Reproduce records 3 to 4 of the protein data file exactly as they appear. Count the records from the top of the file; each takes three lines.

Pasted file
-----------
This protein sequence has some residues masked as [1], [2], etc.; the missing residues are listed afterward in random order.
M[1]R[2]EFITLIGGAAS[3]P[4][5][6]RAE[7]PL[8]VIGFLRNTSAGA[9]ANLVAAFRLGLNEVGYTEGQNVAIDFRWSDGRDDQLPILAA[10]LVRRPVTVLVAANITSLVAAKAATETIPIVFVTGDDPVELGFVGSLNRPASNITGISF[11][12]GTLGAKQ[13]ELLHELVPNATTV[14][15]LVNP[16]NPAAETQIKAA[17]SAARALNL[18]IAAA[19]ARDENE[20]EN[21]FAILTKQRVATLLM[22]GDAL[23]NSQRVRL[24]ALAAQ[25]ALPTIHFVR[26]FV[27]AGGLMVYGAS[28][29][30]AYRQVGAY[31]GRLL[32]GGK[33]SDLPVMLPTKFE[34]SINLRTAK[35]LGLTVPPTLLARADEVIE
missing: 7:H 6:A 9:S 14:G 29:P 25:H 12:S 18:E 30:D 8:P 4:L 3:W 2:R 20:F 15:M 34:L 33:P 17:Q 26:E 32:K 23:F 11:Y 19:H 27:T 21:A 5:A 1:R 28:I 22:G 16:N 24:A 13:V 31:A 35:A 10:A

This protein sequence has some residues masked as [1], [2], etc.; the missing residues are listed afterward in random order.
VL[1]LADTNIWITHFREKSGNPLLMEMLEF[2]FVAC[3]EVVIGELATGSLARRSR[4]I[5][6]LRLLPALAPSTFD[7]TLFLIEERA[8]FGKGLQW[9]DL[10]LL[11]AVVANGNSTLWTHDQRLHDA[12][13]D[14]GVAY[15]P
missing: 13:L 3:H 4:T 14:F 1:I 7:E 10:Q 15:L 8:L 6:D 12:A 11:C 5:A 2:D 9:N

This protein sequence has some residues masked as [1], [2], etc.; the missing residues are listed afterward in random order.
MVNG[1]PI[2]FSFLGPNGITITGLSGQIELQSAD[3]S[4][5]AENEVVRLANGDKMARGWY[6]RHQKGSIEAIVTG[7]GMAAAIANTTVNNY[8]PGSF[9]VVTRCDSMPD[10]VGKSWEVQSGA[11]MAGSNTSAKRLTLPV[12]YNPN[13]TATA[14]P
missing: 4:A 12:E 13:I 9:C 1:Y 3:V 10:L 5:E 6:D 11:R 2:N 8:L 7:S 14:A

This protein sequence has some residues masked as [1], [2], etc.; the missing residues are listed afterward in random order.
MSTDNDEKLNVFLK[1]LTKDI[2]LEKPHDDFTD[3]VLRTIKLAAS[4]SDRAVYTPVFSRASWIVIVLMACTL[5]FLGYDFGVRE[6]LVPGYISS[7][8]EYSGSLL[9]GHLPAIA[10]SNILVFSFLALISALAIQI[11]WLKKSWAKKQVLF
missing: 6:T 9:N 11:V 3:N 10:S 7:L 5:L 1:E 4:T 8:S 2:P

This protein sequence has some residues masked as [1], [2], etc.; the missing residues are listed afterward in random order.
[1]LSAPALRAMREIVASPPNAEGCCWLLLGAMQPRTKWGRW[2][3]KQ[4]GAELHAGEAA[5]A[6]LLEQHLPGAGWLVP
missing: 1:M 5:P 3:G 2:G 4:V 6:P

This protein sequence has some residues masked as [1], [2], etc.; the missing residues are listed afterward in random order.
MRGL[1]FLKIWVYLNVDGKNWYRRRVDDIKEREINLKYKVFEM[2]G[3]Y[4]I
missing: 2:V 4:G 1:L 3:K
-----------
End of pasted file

This protein sequence has some residues masked as [1], [2], etc.; the missing residues are listed afterward in random order.
MVNG[1]PI[2]FSFLGPNGITITGLSGQIELQSAD[3]S[4][5]AENEVVRLANGDKMARGWY[6]RHQKGSIEAIVTG[7]GMAAAIANTTVNNY[8]PGSF[9]VVTRCDSMPD[10]VGKSWEVQSGA[11]MAGSNTSAKRLTLPV[12]YNPN[13]TATA[14]P
missing: 4:A 12:E 13:I 9:C 1:Y 3:V 10:L 5:E 6:D 11:R 2:N 8:L 7:S 14:A

This protein sequence has some residues masked as [1], [2], etc.; the missing residues are listed afterward in random order.
MSTDNDEKLNVFLK[1]LTKDI[2]LEKPHDDFTD[3]VLRTIKLAAS[4]SDRAVYTPVFSRASWIVIVLMACTL[5]FLGYDFGVRE[6]LVPGYISS[7][8]EYSGSLL[9]GHLPAIA[10]SNILVFSFLALISALAIQI[11]WLKKSWAKKQVLF
missing: 6:T 9:N 11:V 3:N 10:S 7:L 5:L 1:E 4:T 8:S 2:P